Political Animal

SYRIA AND AL-QAEDA….Dan Drezner has

SYRIA AND AL-QAEDA….Dan Drezner has a post up today outlining the possible ties between Syria and al-Qaeda and wonders what others think of this.

My reaction is pretty simple: doesn’t practically every country in the Middle East have ties to al-Qaeda? Iran and Saudi Arabia do for sure, Pakistan probably still harbors al-Qaeda members, and it wouldn’t surprise me a bit if both Yemen and Syria had ties too. In fact, one of the things that struck me about Iraq was not that they might have had some ties to al-Qaeda, but the fact that their ties were quite obviously tenuous at best. They actually showed remarkable restraint in this regard considering that they were smack in the middle of a region in which sympathy for al-Qaeda is practically part of the air you breathe.

The Middle East is a seething cauldron of terrorism. We surely need to do something about this, but if we’re planning to take military action or even impose diplomatic and economic sanctions against every Mideast country that harbors terrorists ? well, then we might as well just set up an empire and call it a day.

UPDATE: Todd Mormon of Monkey Media Report points out that Syria has actually been quite helpful in our fight against al-Qaeda and that the Syrian government is generally hostile to al-Qaeda. Syria does, of course, support the odious Hezbollah terrorist group, but that’s another matter entirely.

IRAQ AND EMPIRE….I like to

IRAQ AND EMPIRE….I like to make fun of John Derbyshire, but even I admit that he can sometimes be interesting even if I disagree with him. But what can we possibly make of this long article in National Review Online today in which he analyzes the looting of the Iraqi National Museum? He says that not only should we not worry about it, but in fact it was probably a good thing:

In what sense do these ancient artifacts belong to Iraq?s heritage?….The ethnic and linguistic connections between, on the one hand, modern Iraqis, and on the other, the people of Babylon, Nimrod, Nineveh, and Ur, are tenuous, to say the least of it. In the case of the Sumerians, they are probably nonexistent.

….To describe the contents of the Iraqi National Museum as being ?Iraq?s ancient heritage? is, therefore, to stretch a point. In fact, since everything we know of as civilization began in Mesopotamia back in that dim past four or five thousand years ago, it would be just as correct to refer to these treasures as comprising humanity?s ancient heritage. They belong to us all.

….Besides, there is the point I started out with. Whether you think these treasures belong to Iraqis or to all mankind, they are treasures nonetheless. They should therefore be stored and displayed in the safest place we can think of. Where would that be?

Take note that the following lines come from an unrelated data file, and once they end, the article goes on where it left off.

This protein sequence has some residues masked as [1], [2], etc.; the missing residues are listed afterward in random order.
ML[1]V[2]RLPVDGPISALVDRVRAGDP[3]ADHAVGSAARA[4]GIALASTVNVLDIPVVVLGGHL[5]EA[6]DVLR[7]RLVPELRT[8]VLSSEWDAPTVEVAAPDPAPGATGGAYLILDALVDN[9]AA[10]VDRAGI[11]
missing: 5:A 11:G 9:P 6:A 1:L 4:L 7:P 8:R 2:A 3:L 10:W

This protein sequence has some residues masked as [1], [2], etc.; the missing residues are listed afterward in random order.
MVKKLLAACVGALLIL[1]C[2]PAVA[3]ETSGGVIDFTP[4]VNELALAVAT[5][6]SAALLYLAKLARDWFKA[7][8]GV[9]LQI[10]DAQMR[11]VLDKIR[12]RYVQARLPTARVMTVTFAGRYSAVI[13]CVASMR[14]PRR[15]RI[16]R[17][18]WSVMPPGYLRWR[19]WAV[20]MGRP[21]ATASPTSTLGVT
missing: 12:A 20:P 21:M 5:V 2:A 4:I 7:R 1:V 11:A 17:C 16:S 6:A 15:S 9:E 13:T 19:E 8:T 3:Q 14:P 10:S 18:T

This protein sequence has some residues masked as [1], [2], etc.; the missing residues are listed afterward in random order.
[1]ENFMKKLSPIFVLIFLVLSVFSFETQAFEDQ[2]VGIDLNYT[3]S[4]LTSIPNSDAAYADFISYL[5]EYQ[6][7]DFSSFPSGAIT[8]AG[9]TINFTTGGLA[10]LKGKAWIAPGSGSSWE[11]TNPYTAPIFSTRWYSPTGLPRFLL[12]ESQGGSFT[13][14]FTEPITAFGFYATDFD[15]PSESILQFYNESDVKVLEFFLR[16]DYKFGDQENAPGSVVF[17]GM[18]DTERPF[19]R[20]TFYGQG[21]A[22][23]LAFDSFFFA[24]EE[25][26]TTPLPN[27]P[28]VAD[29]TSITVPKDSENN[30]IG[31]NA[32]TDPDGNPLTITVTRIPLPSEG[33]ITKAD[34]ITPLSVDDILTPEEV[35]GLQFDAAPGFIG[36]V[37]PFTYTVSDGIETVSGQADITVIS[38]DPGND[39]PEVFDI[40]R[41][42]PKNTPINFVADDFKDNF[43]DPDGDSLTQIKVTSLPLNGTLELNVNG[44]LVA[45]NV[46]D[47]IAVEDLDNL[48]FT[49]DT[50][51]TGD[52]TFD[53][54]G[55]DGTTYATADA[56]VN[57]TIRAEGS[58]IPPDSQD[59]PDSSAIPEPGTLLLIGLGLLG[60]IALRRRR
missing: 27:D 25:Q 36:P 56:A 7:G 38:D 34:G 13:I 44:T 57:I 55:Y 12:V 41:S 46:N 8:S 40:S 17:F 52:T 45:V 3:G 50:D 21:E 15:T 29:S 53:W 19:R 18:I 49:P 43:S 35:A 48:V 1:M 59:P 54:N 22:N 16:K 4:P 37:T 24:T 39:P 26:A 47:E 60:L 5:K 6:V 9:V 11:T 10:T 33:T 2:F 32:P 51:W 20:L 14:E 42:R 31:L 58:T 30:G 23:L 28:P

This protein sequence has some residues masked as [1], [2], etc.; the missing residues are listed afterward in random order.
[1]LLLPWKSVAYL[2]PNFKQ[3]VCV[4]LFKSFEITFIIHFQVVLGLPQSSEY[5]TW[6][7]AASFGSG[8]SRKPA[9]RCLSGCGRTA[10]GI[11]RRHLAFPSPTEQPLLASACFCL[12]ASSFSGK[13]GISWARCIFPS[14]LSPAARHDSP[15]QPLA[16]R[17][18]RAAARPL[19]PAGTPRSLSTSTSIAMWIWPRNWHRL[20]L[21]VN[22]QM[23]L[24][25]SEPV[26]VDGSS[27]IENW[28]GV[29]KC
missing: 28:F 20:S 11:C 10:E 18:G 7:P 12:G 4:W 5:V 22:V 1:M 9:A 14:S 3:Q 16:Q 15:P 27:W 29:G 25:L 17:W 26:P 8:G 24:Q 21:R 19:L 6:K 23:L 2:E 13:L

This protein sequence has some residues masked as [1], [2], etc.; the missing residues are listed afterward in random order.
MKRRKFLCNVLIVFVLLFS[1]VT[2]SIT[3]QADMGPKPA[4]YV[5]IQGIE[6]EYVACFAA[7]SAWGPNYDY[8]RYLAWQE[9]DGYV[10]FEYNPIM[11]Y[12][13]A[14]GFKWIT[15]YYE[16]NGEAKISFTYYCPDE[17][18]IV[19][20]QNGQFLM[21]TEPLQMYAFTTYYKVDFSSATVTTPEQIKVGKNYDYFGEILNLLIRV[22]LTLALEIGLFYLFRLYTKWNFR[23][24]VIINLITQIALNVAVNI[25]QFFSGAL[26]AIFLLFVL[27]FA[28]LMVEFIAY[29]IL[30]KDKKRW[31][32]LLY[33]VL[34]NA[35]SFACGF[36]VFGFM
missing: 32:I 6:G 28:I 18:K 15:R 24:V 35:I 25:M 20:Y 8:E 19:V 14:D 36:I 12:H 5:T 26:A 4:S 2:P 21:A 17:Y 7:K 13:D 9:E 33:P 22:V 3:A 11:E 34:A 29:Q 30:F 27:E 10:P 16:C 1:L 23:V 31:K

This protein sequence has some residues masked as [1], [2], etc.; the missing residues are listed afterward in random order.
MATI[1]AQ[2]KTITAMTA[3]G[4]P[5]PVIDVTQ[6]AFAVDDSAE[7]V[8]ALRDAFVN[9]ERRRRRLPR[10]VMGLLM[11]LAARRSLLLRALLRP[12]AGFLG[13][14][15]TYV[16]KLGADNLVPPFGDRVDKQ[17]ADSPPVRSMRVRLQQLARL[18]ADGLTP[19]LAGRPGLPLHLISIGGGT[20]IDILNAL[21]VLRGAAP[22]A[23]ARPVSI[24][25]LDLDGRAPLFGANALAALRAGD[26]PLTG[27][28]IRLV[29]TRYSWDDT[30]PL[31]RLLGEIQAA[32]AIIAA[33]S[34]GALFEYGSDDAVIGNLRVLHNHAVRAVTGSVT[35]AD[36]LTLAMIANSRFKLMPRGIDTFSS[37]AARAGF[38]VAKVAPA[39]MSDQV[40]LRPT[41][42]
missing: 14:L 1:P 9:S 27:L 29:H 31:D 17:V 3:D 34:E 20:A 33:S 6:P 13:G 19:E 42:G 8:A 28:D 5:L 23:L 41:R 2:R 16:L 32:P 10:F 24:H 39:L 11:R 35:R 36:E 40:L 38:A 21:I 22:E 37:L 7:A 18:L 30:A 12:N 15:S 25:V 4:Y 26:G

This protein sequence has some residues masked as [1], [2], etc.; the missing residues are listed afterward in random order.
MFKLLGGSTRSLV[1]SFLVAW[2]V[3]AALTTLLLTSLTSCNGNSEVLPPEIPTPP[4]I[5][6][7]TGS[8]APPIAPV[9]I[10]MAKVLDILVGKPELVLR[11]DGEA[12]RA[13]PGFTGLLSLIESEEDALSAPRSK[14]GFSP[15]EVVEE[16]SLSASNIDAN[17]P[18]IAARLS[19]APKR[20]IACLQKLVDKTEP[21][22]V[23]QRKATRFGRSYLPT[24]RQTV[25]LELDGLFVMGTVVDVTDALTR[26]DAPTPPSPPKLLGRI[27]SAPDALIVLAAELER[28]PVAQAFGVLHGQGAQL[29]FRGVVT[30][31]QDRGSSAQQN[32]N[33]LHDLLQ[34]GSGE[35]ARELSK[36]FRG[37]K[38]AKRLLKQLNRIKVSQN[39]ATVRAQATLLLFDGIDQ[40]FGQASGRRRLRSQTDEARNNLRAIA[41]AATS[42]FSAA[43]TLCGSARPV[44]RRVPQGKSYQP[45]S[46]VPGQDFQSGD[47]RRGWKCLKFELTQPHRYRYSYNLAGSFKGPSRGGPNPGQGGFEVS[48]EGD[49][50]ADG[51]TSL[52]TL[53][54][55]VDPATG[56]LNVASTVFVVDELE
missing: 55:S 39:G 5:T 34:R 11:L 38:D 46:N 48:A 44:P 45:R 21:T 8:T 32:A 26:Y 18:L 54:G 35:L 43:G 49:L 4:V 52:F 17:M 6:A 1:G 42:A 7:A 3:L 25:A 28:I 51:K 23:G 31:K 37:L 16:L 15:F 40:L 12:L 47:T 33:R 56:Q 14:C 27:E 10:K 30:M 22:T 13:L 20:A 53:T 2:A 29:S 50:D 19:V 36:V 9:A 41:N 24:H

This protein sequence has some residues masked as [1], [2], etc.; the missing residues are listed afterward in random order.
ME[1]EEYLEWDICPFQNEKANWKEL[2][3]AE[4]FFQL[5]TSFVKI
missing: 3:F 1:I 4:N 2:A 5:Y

Where indeed? I think you can guess.

This article is so breathtaking I hardly know what to say. After all, those artifacts managed to survive for 5,000 years while residing in Baghdad, right up to the moment when we invaded the city and then ? apparently deliberately ? stepped aside even though we had been warned repeatedly about the likelihood of highly organized looting efforts encouraged by foreign collectors.

But at least Derbyshire is consistent: his argument that just because artifacts come from a particular geographic area doesn’t mean they actually belong to the current occupants of that area is very similar to his argument for why Iraqi oil actually belongs to the West. I wonder what Derbyshire would think if someone had tried to apply this logic to Stonehenge during World War II while carting it off to Atlantic City for permanent display?

War partisans, including those at National Review, have worked feverishly to disclaim any interest in an American empire. Why then do they let Derbyshire spew imperialistic drivel like this that gives the game away?

ARE THE NEOCONS GOING SOFT?….Ron

ARE THE NEOCONS GOING SOFT?….Ron Brownstein writes in the LA Times today that the neocons are backing off:

Even as President Bush and his aides are talking tough about Syria, the neoconservative foreign policy thinkers who provided much of the intellectual justification for the war with Iraq are talking down the possibility of further military action in the Middle East ? at least in the near term.

“I just don’t think there is a tremendous appetite on the part of most people for endless military operations, even among people who think things turned out reasonably well in Iraq,” said Aaron L. Friedberg, a neoconservative professor of international affairs at Princeton University.

I think that’s completely correct, but of course the question remains: are the neocons genuinely changing their tune or are they just biding their time until the American public is ready for some more fighting? Brownstein doesn’t really come to any conclusions, but it’s a good article anyway.

Elsewhere in the Times today, Hezbollah has “issued a new call to arms against Americans in the Middle East” and gays in the military still have a pretty tough time ? unless they’re kicked out altogether, of course.

And in still other news, the Times is apparently dead serious about making their site the most annoying news website in the world. I now normally get four popunder ads, one of those weird semi-transparent floating ads, and an even weirder invisible ad that prevents me from cutting and pasting text unless I reload the page. All this is on top of one of the lengthiest and most intrusive registration surveys around. Sheesh.